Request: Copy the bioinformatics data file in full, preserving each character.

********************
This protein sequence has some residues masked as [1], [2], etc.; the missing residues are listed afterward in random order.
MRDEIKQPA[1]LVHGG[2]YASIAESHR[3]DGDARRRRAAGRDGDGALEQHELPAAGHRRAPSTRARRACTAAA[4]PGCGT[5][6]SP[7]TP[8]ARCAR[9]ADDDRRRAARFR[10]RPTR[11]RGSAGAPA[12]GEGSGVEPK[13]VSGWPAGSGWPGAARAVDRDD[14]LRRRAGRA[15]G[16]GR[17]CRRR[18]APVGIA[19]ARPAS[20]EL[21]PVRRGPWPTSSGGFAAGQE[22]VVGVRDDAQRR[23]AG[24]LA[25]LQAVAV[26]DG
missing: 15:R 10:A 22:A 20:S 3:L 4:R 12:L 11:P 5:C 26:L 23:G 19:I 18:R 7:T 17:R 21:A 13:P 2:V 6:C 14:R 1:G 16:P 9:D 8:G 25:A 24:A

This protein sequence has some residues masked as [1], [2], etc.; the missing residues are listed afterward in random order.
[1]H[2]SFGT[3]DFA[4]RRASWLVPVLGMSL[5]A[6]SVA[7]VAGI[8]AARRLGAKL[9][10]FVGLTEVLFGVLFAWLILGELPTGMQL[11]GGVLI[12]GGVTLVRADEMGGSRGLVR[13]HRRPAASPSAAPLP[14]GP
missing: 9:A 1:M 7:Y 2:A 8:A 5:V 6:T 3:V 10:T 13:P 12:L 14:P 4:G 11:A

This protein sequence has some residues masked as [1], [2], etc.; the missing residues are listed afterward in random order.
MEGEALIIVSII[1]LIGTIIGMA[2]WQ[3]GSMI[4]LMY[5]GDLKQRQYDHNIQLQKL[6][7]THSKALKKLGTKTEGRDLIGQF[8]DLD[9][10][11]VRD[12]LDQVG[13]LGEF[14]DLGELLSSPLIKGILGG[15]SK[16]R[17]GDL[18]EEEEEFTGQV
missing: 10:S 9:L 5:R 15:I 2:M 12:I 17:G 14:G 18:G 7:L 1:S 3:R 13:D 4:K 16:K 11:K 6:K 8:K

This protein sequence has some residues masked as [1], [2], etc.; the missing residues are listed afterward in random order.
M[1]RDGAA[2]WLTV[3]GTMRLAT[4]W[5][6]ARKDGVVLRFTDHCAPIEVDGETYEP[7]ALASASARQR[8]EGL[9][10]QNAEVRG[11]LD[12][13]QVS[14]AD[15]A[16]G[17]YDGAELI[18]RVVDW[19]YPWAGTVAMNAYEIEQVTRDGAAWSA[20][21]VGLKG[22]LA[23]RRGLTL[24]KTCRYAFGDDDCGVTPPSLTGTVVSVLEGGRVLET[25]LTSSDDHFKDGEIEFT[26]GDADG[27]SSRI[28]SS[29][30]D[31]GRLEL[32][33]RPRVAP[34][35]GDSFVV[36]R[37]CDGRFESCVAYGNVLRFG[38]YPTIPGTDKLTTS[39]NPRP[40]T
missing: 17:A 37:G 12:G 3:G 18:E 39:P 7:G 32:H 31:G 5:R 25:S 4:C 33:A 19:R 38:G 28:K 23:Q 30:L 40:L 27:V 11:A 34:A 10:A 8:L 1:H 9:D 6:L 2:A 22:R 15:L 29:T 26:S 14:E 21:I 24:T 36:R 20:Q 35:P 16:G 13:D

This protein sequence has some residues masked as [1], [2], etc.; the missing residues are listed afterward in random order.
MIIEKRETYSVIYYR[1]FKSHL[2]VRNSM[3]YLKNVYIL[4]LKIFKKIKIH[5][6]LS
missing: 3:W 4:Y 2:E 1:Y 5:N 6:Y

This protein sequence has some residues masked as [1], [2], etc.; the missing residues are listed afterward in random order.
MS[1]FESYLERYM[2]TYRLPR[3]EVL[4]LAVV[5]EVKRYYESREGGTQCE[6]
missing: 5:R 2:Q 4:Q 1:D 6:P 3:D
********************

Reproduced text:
This protein sequence has some residues masked as [1], [2], etc.; the missing residues are listed afterward in random order.
MRDEIKQPA[1]LVHGG[2]YASIAESHR[3]DGDARRRRAAGRDGDGALEQHELPAAGHRRAPSTRARRACTAAA[4]PGCGT[5][6]SP[7]TP[8]ARCAR[9]ADDDRRRAARFR[10]RPTR[11]RGSAGAPA[12]GEGSGVEPK[13]VSGWPAGSGWPGAARAVDRDD[14]LRRRAGRA[15]G[16]GR[17]CRRR[18]APVGIA[19]ARPAS[20]EL[21]PVRRGPWPTSSGGFAAGQE[22]VVGVRDDAQRR[23]AG[24]LA[25]LQAVAV[26]DG
missing: 15:R 10:A 22:A 20:S 3:L 4:R 12:L 11:P 5:C 26:L 23:G 19:I 18:R 7:T 17:R 21:A 13:P 2:V 6:C 14:R 1:G 16:P 9:D 8:G 25:A 24:A

This protein sequence has some residues masked as [1], [2], etc.; the missing residues are listed afterward in random order.
[1]H[2]SFGT[3]DFA[4]RRASWLVPVLGMSL[5]A[6]SVA[7]VAGI[8]AARRLGAKL[9][10]FVGLTEVLFGVLFAWLILGELPTGMQL[11]GGVLI[12]GGVTLVRADEMGGSRGLVR[13]HRRPAASPSAAPLP[14]GP
missing: 9:A 1:M 7:Y 2:A 8:A 5:V 6:T 3:V 10:T 13:P 12:L 14:P 4:G 11:A

This protein sequence has some residues masked as [1], [2], etc.; the missing residues are listed afterward in random order.
MEGEALIIVSII[1]LIGTIIGMA[2]WQ[3]GSMI[4]LMY[5]GDLKQRQYDHNIQLQKL[6][7]THSKALKKLGTKTEGRDLIGQF[8]DLD[9][10][11]VRD[12]LDQVG[13]LGEF[14]DLGELLSSPLIKGILGG[15]SK[16]R[17]GDL[18]EEEEEFTGQV
missing: 10:S 9:L 5:R 15:I 2:M 12:I 17:G 14:G 18:G 7:L 1:S 3:R 13:D 4:K 16:K 11:K 6:K 8:K

This protein sequence has some residues masked as [1], [2], etc.; the missing residues are listed afterward in random order.
M[1]RDGAA[2]WLTV[3]GTMRLAT[4]W[5][6]ARKDGVVLRFTDHCAPIEVDGETYEP[7]ALASASARQR[8]EGL[9][10]QNAEVRG[11]LD[12][13]QVS[14]AD[15]A[16]G[17]YDGAELI[18]RVVDW[19]YPWAGTVAMNAYEIEQVTRDGAAWSA[20][21]VGLKG[22]LA[23]RRGLTL[24]KTCRYAFGDDDCGVTPPSLTGTVVSVLEGGRVLET[25]LTSSDDHFKDGEIEFT[26]GDADG[27]SSRI[28]SS[29][30]D[31]GRLEL[32][33]RPRVAP[34][35]GDSFVV[36]R[37]CDGRFESCVAYGNVLRFG[38]YPTIPGTDKLTTS[39]NPRP[40]T
missing: 17:A 37:G 12:G 3:G 18:E 39:P 7:G 32:H 31:G 5:R 25:S 4:C 33:A 19:R 38:G 28:K 23:Q 30:L 40:L 27:V 11:A 34:A 10:A 8:L 1:H 9:D 6:L 2:A 22:R 15:L 29:T 26:S 14:E 21:I 24:T 36:R 20:Q 35:P 16:G 13:D

This protein sequence has some residues masked as [1], [2], etc.; the missing residues are listed afterward in random order.
MIIEKRETYSVIYYR[1]FKSHL[2]VRNSM[3]YLKNVYIL[4]LKIFKKIKIH[5][6]LS
missing: 3:W 4:Y 2:E 1:Y 5:N 6:Y

This protein sequence has some residues masked as [1], [2], etc.; the missing residues are listed afterward in random order.
MS[1]FESYLERYM[2]TYRLPR[3]EVL[4]LAVV[5]EVKRYYESREGGTQCE[6]
missing: 5:R 2:Q 4:Q 1:D 6:P 3:D